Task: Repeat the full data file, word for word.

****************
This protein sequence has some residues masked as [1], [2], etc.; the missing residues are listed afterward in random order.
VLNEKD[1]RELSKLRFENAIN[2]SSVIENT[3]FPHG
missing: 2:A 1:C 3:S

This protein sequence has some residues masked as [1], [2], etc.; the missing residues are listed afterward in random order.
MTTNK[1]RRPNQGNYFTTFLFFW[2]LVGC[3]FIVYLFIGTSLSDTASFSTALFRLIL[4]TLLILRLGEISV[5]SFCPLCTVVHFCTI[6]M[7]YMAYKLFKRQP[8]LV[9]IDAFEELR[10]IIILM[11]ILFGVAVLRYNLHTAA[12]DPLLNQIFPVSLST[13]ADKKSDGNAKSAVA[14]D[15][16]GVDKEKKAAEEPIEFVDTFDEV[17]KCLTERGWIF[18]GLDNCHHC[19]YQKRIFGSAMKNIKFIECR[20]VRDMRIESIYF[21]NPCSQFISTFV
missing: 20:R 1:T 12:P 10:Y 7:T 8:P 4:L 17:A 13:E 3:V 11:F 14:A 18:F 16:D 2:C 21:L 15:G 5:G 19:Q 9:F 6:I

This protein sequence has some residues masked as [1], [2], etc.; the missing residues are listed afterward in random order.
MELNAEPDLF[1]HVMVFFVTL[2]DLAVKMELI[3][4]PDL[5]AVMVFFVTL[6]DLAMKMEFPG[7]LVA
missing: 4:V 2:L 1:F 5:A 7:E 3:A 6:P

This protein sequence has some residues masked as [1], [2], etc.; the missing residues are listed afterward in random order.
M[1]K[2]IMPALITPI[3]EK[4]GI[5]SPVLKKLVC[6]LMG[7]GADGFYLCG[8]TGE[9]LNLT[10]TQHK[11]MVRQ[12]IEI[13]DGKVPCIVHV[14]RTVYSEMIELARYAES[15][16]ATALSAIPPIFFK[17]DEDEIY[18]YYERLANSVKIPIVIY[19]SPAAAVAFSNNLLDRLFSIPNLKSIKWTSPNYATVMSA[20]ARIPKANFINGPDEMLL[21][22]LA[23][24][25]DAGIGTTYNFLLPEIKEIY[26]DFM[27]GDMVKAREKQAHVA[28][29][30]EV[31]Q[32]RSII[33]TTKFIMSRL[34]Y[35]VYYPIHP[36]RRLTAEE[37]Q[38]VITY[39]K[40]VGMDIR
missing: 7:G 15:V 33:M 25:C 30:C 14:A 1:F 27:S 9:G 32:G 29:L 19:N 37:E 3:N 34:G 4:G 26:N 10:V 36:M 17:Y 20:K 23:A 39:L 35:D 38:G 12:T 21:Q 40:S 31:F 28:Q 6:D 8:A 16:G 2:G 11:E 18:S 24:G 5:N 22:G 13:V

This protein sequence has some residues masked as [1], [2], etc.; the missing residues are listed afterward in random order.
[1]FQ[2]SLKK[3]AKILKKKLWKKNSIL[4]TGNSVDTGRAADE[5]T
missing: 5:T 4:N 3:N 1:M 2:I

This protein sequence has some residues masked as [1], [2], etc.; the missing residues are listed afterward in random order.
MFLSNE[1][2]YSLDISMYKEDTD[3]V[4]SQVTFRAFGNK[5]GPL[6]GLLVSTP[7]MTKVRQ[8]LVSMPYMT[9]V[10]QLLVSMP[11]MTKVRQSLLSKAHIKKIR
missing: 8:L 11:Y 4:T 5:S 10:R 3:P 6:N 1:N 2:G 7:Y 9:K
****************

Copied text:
This protein sequence has some residues masked as [1], [2], etc.; the missing residues are listed afterward in random order.
VLNEKD[1]RELSKLRFENAIN[2]SSVIENT[3]FPHG
missing: 2:A 1:C 3:S

This protein sequence has some residues masked as [1], [2], etc.; the missing residues are listed afterward in random order.
MTTNK[1]RRPNQGNYFTTFLFFW[2]LVGC[3]FIVYLFIGTSLSDTASFSTALFRLIL[4]TLLILRLGEISV[5]SFCPLCTVVHFCTI[6]M[7]YMAYKLFKRQP[8]LV[9]IDAFEELR[10]IIILM[11]ILFGVAVLRYNLHTAA[12]DPLLNQIFPVSLST[13]ADKKSDGNAKSAVA[14]D[15][16]GVDKEKKAAEEPIEFVDTFDEV[17]KCLTERGWIF[18]GLDNCHHC[19]YQKRIFGSAMKNIKFIECR[20]VRDMRIESIYF[21]NPCSQFISTFV
missing: 20:R 1:T 12:P 10:Y 7:T 8:P 4:L 17:A 13:E 3:V 11:F 14:A 18:F 16:D 2:C 21:L 15:G 5:G 19:Q 9:F 6:I

This protein sequence has some residues masked as [1], [2], etc.; the missing residues are listed afterward in random order.
MELNAEPDLF[1]HVMVFFVTL[2]DLAVKMELI[3][4]PDL[5]AVMVFFVTL[6]DLAMKMEFPG[7]LVA
missing: 4:V 2:L 1:F 5:A 7:E 3:A 6:P

This protein sequence has some residues masked as [1], [2], etc.; the missing residues are listed afterward in random order.
M[1]K[2]IMPALITPI[3]EK[4]GI[5]SPVLKKLVC[6]LMG[7]GADGFYLCG[8]TGE[9]LNLT[10]TQHK[11]MVRQ[12]IEI[13]DGKVPCIVHV[14]RTVYSEMIELARYAES[15][16]ATALSAIPPIFFK[17]DEDEIY[18]YYERLANSVKIPIVIY[19]SPAAAVAFSNNLLDRLFSIPNLKSIKWTSPNYATVMSA[20]ARIPKANFINGPDEMLL[21][22]LA[23][24][25]DAGIGTTYNFLLPEIKEIY[26]DFM[27]GDMVKAREKQAHVA[28][29][30]EV[31]Q[32]RSII[33]TTKFIMSRL[34]Y[35]VYYPIHP[36]RRLTAEE[37]Q[38]VITY[39]K[40]VGMDIR
missing: 7:G 15:V 33:M 25:C 30:C 14:A 1:F 27:S 9:G 32:G 29:L 19:N 37:E 3:N 34:G 4:G 26:N 10:V 36:M 17:Y 20:K 23:A 39:L 35:D 38:G 12:T 21:Q 40:S 31:F 28:Q 6:D 8:A 16:G 2:G 11:E 18:S 24:G 5:N 22:G 13:V

This protein sequence has some residues masked as [1], [2], etc.; the missing residues are listed afterward in random order.
[1]FQ[2]SLKK[3]AKILKKKLWKKNSIL[4]TGNSVDTGRAADE[5]T
missing: 5:T 4:N 3:N 1:M 2:I

This protein sequence has some residues masked as [1], [2], etc.; the missing residues are listed afterward in random order.
MFLSNE[1][2]YSLDISMYKEDTD[3]V[4]SQVTFRAFGNK[5]GPL[6]GLLVSTP[7]MTKVRQ[8]LVSMPYMT[9]V[10]QLLVSMP[11]MTKVRQSLLSKAHIKKIR
missing: 8:L 11:Y 4:T 5:S 10:R 3:P 6:N 1:N 2:G 7:Y 9:K